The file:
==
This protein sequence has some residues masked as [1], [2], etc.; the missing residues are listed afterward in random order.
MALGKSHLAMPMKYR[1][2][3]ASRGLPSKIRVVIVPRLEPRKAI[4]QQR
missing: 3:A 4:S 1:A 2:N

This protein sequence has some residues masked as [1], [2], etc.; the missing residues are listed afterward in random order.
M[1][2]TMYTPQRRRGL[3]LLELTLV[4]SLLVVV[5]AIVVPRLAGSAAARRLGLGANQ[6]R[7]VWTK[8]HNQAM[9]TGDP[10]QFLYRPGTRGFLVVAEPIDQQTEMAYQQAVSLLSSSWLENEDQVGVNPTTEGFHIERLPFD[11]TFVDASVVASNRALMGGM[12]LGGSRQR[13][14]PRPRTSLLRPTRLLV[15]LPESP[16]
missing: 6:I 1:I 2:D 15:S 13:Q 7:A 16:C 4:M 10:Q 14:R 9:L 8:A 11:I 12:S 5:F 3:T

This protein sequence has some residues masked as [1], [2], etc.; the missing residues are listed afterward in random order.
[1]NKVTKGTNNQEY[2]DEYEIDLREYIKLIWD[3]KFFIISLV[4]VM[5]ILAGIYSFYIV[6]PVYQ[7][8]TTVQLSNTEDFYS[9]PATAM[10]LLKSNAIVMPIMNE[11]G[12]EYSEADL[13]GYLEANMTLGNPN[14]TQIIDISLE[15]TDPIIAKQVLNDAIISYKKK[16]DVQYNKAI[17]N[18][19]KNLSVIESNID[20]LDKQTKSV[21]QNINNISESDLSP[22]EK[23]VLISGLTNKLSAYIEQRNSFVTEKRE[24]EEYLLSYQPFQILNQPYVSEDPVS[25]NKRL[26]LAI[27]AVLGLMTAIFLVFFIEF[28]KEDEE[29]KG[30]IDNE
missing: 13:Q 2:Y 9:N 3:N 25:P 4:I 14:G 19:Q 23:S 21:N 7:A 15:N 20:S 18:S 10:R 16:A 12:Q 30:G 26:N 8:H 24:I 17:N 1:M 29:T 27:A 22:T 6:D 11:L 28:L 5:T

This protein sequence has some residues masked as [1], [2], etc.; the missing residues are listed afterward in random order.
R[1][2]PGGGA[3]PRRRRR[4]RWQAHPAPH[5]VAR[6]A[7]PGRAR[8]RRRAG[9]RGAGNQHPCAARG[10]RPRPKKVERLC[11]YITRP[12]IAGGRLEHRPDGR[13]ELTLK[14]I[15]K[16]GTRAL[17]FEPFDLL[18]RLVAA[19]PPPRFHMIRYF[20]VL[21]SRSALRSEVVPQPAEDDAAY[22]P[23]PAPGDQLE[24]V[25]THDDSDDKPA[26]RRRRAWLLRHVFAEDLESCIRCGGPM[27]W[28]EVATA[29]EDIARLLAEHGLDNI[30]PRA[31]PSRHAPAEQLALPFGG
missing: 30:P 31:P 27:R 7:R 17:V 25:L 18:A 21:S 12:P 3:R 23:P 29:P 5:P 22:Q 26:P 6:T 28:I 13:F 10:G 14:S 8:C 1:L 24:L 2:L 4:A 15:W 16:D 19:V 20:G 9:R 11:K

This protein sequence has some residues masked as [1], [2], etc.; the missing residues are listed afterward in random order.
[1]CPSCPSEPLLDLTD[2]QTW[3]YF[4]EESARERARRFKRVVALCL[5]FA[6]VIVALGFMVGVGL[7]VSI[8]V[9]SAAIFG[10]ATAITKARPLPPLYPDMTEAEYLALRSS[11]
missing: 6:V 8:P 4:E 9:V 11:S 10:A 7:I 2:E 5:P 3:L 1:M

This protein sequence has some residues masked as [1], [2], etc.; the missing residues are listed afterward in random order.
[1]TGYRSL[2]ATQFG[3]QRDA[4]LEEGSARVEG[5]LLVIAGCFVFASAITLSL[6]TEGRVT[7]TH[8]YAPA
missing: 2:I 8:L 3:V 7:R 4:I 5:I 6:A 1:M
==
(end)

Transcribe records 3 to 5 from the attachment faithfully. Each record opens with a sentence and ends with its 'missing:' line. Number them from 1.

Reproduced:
This protein sequence has some residues masked as [1], [2], etc.; the missing residues are listed afterward in random order.
[1]NKVTKGTNNQEY[2]DEYEIDLREYIKLIWD[3]KFFIISLV[4]VM[5]ILAGIYSFYIV[6]PVYQ[7][8]TTVQLSNTEDFYS[9]PATAM[10]LLKSNAIVMPIMNE[11]G[12]EYSEADL[13]GYLEANMTLGNPN[14]TQIIDISLE[15]TDPIIAKQVLNDAIISYKKK[16]DVQYNKAI[17]N[18][19]KNLSVIESNID[20]LDKQTKSV[21]QNINNISESDLSP[22]EK[23]VLISGLTNKLSAYIEQRNSFVTEKRE[24]EEYLLSYQPFQILNQPYVSEDPVS[25]NKRL[26]LAI[27]AVLGLMTAIFLVFFIEF[28]KEDEE[29]KG[30]IDNE
missing: 13:Q 2:Y 9:N 3:N 25:P 4:I 14:G 19:Q 23:S 21:N 7:A 15:N 20:S 18:S 10:R 16:A 12:Q 30:G 26:N 8:H 24:I 17:N 1:M 29:T 27:A 22:T 6:D 11:L 28:L 5:T

This protein sequence has some residues masked as [1], [2], etc.; the missing residues are listed afterward in random order.
R[1][2]PGGGA[3]PRRRRR[4]RWQAHPAPH[5]VAR[6]A[7]PGRAR[8]RRRAG[9]RGAGNQHPCAARG[10]RPRPKKVERLC[11]YITRP[12]IAGGRLEHRPDGR[13]ELTLK[14]I[15]K[16]GTRAL[17]FEPFDLL[18]RLVAA[19]PPPRFHMIRYF[20]VL[21]SRSALRSEVVPQPAEDDAAY[22]P[23]PAPGDQLE[24]V[25]THDDSDDKPA[26]RRRRAWLLRHVFAEDLESCIRCGGPM[27]W[28]EVATA[29]EDIARLLAEHGLDNI[30]PRA[31]PSRHAPAEQLALPFGG
missing: 30:P 31:P 27:R 7:R 17:V 25:L 18:A 21:S 12:P 3:R 23:P 29:P 5:P 22:Q 26:P 6:T 28:I 13:F 10:G 14:S 8:C 1:L 24:L 2:L 4:A 15:W 16:D 19:V 20:G 9:R 11:K

This protein sequence has some residues masked as [1], [2], etc.; the missing residues are listed afterward in random order.
[1]CPSCPSEPLLDLTD[2]QTW[3]YF[4]EESARERARRFKRVVALCL[5]FA[6]VIVALGFMVGVGL[7]VSI[8]V[9]SAAIFG[10]ATAITKARPLPPLYPDMTEAEYLALRSS[11]
missing: 6:V 8:P 4:E 9:V 11:S 10:A 7:I 2:E 5:P 3:L 1:M